(Lheidli T’enneh Territory, Prince George BC) The British Columbia Assembly of First Nations (BCAFN) and the Assembly of First Nations Quebec-Labrador (AFNQL) applaud the charges that have finally been laid against the RCMP Officers involved in the death of Dale Culver in 2017. Despite the deplorably slow investigation process that has taken almost six years, these charges are an important first step towards justice for the Culver family.
However, statements made last week by many Canadian Chiefs of Police regarding the Tyre Nichols case, demonstrates hypocrisy, inherent biases and the troubling double standard applied by many police services when it comes to the lives of Indigenous people in Canada. Systemic racism remains pervasive within many police services and there must formal recognition of its existence and greater commitment to institutional change.
“Last week, Chiefs of Police from services across Canada spoke out against the savage murder of Tyre Nichols by police in Memphis Tennessee – but they remain silent when it comes to the murder of Indigenous people by their own forces here in Canada,” said Terry Teegee, Regional Chief of the BCAFN and co-lead on the Assembly of First Nations (AFN) justice portfolio. “Where was the condemnation when Dale Culver was killed, or Julian Jones, or Chantel Moore?” he continued.
Chiefs of the police forces in Toronto, Ottawa, Windsor, Edmonton, and Regina, as well as the Alberta and Ontario Associations of Chiefs of Police made public statements condemning the murder of Tyre Nichols. But there were no such statements when Dale Culver was killed in 2017.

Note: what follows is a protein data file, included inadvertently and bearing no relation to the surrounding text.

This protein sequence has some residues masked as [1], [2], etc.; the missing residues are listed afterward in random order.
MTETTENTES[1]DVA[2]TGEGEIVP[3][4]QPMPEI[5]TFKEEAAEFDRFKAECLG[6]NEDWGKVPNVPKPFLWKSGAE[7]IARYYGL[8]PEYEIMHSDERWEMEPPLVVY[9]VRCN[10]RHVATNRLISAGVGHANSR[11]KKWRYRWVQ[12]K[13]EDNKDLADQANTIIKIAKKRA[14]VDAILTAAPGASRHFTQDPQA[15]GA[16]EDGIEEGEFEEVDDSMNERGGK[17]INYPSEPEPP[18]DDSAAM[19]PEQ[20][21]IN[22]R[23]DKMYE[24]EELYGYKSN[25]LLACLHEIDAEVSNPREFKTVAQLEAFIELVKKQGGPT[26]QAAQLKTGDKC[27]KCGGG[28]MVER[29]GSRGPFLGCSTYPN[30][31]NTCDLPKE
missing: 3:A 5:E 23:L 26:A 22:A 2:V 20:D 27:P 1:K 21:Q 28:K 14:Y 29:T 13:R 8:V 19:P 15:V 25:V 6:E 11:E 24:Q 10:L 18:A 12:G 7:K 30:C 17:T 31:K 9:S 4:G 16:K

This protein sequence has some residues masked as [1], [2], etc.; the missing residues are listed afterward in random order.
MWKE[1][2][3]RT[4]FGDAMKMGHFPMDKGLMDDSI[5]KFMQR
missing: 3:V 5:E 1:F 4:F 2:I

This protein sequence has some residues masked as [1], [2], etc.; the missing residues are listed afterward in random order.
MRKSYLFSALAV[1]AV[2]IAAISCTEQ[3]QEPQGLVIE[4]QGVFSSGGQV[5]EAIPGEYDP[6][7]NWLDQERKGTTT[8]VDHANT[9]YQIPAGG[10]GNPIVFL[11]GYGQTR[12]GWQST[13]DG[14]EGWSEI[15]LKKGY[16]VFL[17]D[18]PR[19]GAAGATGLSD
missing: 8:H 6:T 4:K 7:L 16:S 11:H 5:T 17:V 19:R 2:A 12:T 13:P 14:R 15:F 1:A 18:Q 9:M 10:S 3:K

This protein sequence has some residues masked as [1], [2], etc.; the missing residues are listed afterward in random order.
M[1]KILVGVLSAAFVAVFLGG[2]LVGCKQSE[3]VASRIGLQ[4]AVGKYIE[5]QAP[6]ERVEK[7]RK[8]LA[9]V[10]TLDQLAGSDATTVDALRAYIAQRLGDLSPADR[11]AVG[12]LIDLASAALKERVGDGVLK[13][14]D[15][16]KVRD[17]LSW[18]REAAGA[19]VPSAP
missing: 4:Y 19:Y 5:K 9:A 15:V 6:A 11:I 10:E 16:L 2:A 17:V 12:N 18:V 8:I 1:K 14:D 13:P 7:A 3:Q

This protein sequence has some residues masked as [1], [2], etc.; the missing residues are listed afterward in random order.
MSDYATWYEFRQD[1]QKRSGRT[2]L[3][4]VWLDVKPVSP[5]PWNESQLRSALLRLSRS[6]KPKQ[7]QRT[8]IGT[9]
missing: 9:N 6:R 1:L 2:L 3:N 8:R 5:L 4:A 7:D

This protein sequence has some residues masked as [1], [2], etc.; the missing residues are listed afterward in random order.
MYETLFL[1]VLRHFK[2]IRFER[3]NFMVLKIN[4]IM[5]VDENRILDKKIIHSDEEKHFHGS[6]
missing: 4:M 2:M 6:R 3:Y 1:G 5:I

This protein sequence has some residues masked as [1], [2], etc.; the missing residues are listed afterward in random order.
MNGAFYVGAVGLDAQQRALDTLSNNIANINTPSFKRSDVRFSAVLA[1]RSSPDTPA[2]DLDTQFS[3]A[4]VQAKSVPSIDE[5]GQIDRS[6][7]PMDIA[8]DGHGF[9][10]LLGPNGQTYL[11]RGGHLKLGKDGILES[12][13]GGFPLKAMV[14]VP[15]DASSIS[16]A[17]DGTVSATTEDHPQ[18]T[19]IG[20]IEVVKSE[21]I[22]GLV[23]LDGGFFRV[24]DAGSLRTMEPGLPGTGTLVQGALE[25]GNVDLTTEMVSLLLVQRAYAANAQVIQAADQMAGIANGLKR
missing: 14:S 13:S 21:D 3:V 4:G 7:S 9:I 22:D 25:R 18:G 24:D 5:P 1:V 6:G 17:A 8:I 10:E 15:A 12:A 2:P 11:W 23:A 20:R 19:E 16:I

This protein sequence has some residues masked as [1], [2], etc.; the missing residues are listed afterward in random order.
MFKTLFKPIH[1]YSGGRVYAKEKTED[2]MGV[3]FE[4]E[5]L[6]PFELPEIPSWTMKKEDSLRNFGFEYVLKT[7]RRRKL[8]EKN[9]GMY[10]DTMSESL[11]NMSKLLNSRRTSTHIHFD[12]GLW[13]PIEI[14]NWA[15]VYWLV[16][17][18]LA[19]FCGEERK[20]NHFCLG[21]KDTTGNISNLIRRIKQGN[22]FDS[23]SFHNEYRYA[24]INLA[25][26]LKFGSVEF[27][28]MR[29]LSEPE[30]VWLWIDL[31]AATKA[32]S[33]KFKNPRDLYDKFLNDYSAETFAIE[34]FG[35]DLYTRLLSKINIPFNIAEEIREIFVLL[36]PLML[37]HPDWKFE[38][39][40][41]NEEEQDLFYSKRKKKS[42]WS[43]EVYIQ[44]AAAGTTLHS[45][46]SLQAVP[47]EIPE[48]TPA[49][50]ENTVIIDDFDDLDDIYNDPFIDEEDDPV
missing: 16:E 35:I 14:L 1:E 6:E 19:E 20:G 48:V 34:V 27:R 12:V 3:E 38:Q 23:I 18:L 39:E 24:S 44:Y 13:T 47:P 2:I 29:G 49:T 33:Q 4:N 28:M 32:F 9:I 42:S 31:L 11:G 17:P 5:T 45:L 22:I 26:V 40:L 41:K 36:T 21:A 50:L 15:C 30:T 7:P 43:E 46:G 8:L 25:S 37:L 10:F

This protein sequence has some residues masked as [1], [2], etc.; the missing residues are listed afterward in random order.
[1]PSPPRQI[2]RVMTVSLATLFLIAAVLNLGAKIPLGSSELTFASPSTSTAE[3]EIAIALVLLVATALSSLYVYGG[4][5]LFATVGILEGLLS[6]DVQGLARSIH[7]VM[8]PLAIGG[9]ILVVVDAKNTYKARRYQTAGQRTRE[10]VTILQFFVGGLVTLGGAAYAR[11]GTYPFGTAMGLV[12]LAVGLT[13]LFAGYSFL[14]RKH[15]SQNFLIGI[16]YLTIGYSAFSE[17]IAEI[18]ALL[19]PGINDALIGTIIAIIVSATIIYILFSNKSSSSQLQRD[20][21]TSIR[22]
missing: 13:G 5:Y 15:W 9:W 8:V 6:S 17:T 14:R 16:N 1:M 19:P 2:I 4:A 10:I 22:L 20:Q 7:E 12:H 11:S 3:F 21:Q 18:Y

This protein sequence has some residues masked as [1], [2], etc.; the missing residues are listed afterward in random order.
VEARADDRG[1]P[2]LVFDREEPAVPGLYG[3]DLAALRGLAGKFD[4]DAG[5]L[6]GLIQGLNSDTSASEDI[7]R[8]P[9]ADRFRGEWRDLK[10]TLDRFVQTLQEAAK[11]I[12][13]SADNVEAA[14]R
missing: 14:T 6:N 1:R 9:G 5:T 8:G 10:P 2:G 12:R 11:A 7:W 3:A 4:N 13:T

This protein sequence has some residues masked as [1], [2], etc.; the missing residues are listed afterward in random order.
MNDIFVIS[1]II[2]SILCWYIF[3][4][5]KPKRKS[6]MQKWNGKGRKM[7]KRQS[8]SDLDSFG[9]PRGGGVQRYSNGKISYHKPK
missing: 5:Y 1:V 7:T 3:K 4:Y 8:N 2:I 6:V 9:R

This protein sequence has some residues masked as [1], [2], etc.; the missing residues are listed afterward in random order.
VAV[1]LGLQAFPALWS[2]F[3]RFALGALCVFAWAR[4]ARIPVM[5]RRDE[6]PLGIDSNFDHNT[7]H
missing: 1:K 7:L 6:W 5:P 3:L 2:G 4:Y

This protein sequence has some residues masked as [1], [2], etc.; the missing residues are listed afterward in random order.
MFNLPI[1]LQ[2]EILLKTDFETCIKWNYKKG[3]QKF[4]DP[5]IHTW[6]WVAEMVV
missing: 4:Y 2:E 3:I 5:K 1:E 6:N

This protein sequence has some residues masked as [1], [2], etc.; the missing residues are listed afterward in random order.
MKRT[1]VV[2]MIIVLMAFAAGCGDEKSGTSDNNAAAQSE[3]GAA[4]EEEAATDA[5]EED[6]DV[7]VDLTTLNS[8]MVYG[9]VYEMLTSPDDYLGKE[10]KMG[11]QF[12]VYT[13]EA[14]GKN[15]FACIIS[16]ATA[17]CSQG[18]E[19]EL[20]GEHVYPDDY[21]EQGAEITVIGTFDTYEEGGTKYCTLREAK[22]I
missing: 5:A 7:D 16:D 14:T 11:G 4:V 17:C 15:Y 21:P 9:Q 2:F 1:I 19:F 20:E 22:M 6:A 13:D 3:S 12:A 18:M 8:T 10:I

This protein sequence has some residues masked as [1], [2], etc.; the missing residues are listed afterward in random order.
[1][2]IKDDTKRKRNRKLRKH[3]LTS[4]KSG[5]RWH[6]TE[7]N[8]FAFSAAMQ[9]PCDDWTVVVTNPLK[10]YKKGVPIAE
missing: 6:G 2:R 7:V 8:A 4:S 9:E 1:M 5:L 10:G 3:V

Indigenous people are more than ten times as likely as the average Canadian to be killed by police, a statistic that points to the need for structural changes to policing in this country. The BCAFN is calling for a summit of public safety ministers from all provinces and the federal government to address the horrific rates of violence against Indigenous peoples.
“It’s time that the provincial public safety ministers from across the country, along with Prime Minister Justin Trudeau and Public Safety Minister Marco Mendocino come together to address this continuing colonial violence. The time to act is now, it is not acceptable that still today Indigenous lives are taken, especially by services meant to protect them.” said Ghislain Picard, Regional Chief of the AFNQL, and co-lead on the AFN justice portfolio. “First Nations policing must be made an essential service, and all police in this country must receive serious training in de-escalation and cultural safety,” he continued.